30 of 30 people found the following review helpful
on 1 July 2000
As they subsequently proved with 'The Matrix', the Wachowski Brothers are among the most stylistically distinctive directors currently working in Hollywood. Their talents are ideally suited to the earlier 'Bound', a modern film noir in which Violet (Jennifer Tilly), together with Corky (Gina Gershon), seeks to elope with $2 million which is in the possession of her boyfriend, Ceasar (Joe Pantoliano), who launders money for the mob.
While the plot is familiar from numerous gangster movies, what it lacks in originality is compensated for by its visual appeal. The lighting complements the image of Violet and Corky clad in black leather and sunshades; Tilly's character is reminiscent of the traditional femme fatale while Gershon's ex-con is more brash and masculine. The sharp-suited mobsters are appropriately brutal; a finger-chopping sequence is not for the squeamish. Memorable scenes are dotted throughout 'Bound', especially one in which Ceasar enters his apartment carrying the blood-soaked $2 million, washes the banknotes and hangs them up to dry before ironing them smooth.
'Bound' develops the token feminism of 'Thelma and Louise'. Whereas Ridley Scott emphasised the buddy nature of his protagonists, leaving lesbianism as a subtext, the Wachowski Brothers are far more explicit. This is made effective by the genuine chemistry that appears to exist between Corky and Violet. Their personal and professional relationship is based upon trust which is a central theme in what is one of the tensest thrillers of recent years.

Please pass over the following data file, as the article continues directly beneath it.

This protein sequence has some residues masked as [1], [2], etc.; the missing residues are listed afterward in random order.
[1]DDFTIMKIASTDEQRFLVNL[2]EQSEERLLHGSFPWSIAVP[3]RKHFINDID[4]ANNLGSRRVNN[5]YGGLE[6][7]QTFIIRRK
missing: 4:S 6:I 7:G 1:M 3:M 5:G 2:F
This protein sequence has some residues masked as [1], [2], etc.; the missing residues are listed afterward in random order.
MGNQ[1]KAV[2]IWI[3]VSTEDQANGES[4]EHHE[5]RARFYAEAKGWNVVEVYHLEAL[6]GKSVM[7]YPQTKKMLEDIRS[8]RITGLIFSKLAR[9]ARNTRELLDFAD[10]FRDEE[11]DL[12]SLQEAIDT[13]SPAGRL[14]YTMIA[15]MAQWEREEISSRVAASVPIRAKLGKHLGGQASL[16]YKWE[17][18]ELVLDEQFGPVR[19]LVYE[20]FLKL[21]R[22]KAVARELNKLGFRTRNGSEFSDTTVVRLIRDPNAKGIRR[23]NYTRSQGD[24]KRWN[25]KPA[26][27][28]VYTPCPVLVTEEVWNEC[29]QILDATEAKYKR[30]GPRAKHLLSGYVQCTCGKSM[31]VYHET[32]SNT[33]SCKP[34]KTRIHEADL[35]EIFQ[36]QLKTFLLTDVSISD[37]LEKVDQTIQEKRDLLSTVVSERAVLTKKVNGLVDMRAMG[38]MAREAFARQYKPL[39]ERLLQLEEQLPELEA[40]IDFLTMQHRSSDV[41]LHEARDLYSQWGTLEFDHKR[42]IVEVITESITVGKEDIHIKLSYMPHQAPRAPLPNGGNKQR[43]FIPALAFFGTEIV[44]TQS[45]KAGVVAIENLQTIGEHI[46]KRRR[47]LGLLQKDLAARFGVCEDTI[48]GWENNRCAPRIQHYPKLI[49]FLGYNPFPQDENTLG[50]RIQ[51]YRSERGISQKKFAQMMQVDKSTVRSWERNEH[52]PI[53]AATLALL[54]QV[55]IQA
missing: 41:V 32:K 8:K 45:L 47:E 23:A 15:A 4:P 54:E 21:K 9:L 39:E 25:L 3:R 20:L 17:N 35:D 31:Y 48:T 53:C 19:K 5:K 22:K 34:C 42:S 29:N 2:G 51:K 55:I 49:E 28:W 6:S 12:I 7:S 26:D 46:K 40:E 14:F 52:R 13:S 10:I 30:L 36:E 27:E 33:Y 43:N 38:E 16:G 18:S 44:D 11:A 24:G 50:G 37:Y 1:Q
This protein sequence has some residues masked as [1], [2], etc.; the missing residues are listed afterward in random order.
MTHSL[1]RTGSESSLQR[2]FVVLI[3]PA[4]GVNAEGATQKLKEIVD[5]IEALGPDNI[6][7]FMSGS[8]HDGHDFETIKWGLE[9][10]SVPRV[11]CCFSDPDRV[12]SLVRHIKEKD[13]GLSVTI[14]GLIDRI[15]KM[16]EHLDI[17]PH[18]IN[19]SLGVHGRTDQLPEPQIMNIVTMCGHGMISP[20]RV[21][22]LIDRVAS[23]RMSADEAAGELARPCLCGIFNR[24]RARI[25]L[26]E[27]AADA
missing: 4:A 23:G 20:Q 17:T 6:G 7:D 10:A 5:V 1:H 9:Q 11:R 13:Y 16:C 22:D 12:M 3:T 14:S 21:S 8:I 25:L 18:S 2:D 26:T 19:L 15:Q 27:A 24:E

59 of 61 people found the following review helpful
on 13 August 2002
Bound is a sexy, stylish and suspenseful modern visitation to the film noir genre that emerged in the 1940s and 1950s. Right from the outset - where the letters of the film's name cast deep dark shadows like high-rise buildings - the viewer is inducted into a world where duplicity is the norm and where choices made result in prices being paid. And with over $2 million of Mob money at stake, the risk to life and limb is very high indeed.
Violet is a latter-day gangster's moll looking for a way out of 'the business'. Her chance comes when her boyfriend, Ceasar, brings home a fortune in cash to be sorted and collated before being passed on to the Chicago Mafia. She seduces the tough-talking ex-con who is renovating the next-door apartment (an impressively butch Gina Gershon) and together they scheme to relieve the Mob of the money. But when Ceasar doesn't react according to plan, suddenly there are dead bodies to deal with and events begin to spiral out of control. The women's trust in each other is stretched to breaking point as they are drawn into a deadly battle of wits.